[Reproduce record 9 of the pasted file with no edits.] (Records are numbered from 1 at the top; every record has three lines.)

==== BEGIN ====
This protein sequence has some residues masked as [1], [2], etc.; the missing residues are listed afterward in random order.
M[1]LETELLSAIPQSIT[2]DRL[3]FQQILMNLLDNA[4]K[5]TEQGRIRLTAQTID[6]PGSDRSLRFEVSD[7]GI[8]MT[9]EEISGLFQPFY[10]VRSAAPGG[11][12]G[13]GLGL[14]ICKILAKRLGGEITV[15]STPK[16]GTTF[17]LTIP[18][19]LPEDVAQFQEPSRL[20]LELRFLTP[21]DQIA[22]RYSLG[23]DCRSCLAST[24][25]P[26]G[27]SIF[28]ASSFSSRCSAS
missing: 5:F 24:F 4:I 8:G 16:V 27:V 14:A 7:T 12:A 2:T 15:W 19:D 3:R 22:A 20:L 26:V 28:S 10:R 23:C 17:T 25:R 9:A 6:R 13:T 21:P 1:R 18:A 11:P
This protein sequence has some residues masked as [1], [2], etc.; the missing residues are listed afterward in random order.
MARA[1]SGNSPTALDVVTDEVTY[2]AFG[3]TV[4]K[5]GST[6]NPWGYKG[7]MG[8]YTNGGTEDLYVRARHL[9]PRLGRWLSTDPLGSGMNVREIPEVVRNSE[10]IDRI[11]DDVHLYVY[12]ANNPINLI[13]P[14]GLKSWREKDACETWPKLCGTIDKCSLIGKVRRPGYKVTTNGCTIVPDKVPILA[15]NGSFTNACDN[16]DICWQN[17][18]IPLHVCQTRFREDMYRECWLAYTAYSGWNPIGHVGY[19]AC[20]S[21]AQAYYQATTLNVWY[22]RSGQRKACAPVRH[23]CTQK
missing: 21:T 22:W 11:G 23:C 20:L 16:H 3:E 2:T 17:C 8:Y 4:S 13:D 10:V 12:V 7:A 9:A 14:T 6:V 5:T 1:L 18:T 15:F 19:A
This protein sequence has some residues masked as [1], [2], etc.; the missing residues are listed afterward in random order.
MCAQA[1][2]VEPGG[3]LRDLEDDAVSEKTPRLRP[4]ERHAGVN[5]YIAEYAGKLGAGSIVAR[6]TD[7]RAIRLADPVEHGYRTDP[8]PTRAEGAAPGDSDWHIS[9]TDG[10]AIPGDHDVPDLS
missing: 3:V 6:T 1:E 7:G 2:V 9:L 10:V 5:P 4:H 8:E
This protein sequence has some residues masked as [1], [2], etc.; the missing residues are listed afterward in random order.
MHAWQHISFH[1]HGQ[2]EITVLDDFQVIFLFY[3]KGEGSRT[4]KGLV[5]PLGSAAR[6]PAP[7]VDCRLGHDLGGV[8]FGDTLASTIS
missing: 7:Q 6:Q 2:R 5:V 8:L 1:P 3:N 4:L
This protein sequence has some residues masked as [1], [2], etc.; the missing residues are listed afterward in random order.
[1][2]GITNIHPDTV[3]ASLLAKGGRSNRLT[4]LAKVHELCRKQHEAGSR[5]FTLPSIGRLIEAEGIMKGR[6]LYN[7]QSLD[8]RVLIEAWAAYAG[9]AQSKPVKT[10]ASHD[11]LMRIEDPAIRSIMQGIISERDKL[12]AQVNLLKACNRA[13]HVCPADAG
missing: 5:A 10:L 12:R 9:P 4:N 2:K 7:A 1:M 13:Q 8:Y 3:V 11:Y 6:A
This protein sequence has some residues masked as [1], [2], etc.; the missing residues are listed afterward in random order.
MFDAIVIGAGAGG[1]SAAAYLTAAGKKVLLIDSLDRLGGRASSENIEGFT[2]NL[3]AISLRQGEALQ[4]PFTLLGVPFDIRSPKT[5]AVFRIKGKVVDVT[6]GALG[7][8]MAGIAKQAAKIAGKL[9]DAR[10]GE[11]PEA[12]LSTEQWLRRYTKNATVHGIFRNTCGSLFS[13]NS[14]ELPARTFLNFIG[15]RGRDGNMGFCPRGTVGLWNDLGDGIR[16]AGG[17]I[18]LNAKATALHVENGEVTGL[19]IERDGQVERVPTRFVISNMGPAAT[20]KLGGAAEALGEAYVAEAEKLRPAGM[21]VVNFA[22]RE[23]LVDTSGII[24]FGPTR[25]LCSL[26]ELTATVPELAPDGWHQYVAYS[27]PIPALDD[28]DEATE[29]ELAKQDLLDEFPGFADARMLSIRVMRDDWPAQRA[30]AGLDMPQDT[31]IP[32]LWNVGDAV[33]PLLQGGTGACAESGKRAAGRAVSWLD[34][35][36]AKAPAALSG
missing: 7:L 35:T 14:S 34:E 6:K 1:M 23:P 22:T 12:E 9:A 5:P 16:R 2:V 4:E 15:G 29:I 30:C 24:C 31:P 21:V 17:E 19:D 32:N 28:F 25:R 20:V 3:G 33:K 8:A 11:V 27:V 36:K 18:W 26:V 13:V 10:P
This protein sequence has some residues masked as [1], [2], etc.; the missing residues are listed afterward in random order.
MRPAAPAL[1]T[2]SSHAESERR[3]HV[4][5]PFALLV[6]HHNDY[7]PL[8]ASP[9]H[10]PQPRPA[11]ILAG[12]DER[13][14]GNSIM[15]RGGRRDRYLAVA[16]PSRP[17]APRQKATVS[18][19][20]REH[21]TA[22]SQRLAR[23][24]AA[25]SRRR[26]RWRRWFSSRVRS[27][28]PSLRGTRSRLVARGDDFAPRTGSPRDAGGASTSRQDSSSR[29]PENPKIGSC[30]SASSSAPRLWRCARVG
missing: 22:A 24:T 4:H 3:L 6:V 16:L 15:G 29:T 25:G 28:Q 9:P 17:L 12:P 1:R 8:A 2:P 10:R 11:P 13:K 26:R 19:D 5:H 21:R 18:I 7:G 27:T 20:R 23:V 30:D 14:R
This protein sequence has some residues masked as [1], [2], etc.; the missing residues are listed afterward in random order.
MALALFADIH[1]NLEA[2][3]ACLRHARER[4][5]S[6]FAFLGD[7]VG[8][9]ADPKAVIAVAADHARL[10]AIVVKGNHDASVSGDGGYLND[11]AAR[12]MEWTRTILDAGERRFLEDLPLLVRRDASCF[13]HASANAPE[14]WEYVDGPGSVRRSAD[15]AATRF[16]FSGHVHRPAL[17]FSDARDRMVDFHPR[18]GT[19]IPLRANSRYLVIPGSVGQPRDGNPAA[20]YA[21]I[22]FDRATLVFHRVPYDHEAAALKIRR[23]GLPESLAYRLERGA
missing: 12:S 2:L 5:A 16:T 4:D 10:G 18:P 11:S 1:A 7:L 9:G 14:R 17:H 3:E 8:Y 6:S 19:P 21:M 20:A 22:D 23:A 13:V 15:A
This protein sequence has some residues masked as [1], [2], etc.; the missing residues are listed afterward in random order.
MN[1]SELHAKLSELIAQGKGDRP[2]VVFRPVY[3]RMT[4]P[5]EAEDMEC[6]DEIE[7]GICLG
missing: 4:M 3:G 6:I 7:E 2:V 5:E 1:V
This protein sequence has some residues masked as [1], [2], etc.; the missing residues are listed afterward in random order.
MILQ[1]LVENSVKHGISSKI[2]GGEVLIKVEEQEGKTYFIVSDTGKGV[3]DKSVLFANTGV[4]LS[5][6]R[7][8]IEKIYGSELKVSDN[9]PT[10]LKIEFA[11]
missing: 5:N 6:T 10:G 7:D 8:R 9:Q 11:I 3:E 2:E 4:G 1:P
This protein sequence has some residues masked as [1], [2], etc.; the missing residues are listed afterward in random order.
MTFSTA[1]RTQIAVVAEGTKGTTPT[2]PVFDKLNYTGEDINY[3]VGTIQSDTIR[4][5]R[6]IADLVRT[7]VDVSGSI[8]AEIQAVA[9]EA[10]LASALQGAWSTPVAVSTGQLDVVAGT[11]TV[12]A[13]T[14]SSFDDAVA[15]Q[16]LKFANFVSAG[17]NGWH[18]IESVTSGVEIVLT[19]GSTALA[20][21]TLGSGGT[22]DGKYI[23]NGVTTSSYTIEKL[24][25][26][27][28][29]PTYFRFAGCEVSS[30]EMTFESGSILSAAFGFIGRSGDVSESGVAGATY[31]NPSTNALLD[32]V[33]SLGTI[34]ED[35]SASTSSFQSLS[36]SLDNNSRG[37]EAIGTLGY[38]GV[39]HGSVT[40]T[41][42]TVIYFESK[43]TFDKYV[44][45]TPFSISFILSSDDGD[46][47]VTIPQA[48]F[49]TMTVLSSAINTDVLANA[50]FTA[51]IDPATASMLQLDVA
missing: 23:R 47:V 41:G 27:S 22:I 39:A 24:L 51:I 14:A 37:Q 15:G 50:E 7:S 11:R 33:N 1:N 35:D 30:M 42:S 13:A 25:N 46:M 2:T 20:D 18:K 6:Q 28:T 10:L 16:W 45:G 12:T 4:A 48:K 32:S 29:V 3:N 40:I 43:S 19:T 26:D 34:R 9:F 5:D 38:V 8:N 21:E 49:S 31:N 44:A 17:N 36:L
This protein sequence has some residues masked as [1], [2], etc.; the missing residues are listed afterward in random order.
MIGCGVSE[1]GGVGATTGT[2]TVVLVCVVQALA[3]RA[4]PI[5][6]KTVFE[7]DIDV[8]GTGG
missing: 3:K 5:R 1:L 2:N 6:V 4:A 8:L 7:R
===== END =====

This protein sequence has some residues masked as [1], [2], etc.; the missing residues are listed afterward in random order.
MN[1]SELHAKLSELIAQGKGDRP[2]VVFRPVY[3]RMT[4]P[5]EAEDMEC[6]DEIE[7]GICLG
missing: 4:M 3:G 6:I 7:E 2:V 5:E 1:V